You knew that, I'm sure. But did you know they're doing it with tax liens too?
Have dementia? We'll take your house and leave you on the street.
Dying of cancer? We don't care; we're the people who bought up your lien.
Alzheimer's? Not our problem. We don't have problems. We have eviction notices.
In a coma? All the better to steal your home from you.
It's happening just miles, perhaps even blocks, from the White House. Wherein lives someone who could have demanded legislation making much of it stop five years ago and in fact could have put a stop to some of it with executive action. But he didn't. And so the thievery goes on - with new and better schemes to force people out onto the street.
Bennie Coleman was ousted from his house two years ago in a flurry of foreclosures that swept the poor neighborhoods of Ward 7.
The retired Vietnam veteran bought the tidy brick duplex in Northeast for $57,500 with life insurance money that he received when his wife died of breast cancer in 1988.
... in recent years, Coleman began showing signs of dementia - he would forget to pay bills or buy food. His next-door neighbor would often bring him plates of chicken and carrots.
In 2006, he forgot to pay a $134 tax bill, prompting the city to place a lien on the home and add $183 in interest and penalties. His son paid the $317 bill in 2009, records show, but that wasn't enough. The Maryland company that had bought the lien had already gone to court to put a foreclosure in motion. To lift the lien, the company's lawyer was demanding steep legal fees and expenses: $4,999... The court approved the foreclosure in June 2010.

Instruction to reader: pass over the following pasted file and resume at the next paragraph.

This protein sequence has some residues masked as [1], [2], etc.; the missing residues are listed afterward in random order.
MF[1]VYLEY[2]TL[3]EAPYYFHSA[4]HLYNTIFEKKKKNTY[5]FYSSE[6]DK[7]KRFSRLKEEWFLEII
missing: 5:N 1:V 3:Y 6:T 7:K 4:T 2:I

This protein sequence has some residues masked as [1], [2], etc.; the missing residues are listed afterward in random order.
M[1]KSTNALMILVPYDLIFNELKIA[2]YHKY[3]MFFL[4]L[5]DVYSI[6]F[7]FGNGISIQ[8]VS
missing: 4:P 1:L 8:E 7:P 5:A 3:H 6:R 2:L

That night, he slept in a chair on the front porch...
"He had no clue what was going on," said neighbor Patricia Johnson. " ...
"He had no chance," said attorney Robert Bunn. "He has dementia. He did not understand the ramifications of what was going to happen to him."
The Washington Post reported today on a massive scam to steal people's homes in the District of Columiba created by a combination of idiots in local government who opened up a Pandora's box then failed to regulate foreclosure due to tax lien, and unscrupulous (to say the least) investors who then bought up tax liens so that they could charge insanely outrageous
fees ransoms (thousands of dollars in fees on a few hundred dollars of tax bill) or, when the fees could not be paid, took title to the houses via foreclosure.
It's a despicable tale but I urge you to read the whole thing.
Here's another excerpt:
One of the most aggressive investors was Heartwood, whose lawyers were investigated and disbarred as a result of Maryland's criminal bid-rigging case. Formerly a subsidiary of Florida's BankAtlantic Bancorp, Heartwood has taken more than 20 houses through foreclosure and sold them all, including a brick duplex in Northeast Washington with a $535 lien for $169,610.
One of the houses was owned by Michael McRae's brother, Thomas, a flower-shop owner, who was in and out of a coma and under hospice care while Heartwood was pressing to take his house over what began as a $1,025 tax debt. Thomas McRae died in June 2006 - three months after a judge approved the foreclosure...
Family members found out and fought back, saying no one told them about the lien or foreclosure. Heartwood eventually paid the family $80,000 to settle the case and quickly sold the brick house on a bustling corner of Sherman Avenue NW for $175,000.
"Were just regular people, and we dont have $200,000 to fight a big organization from Florida," his brother said.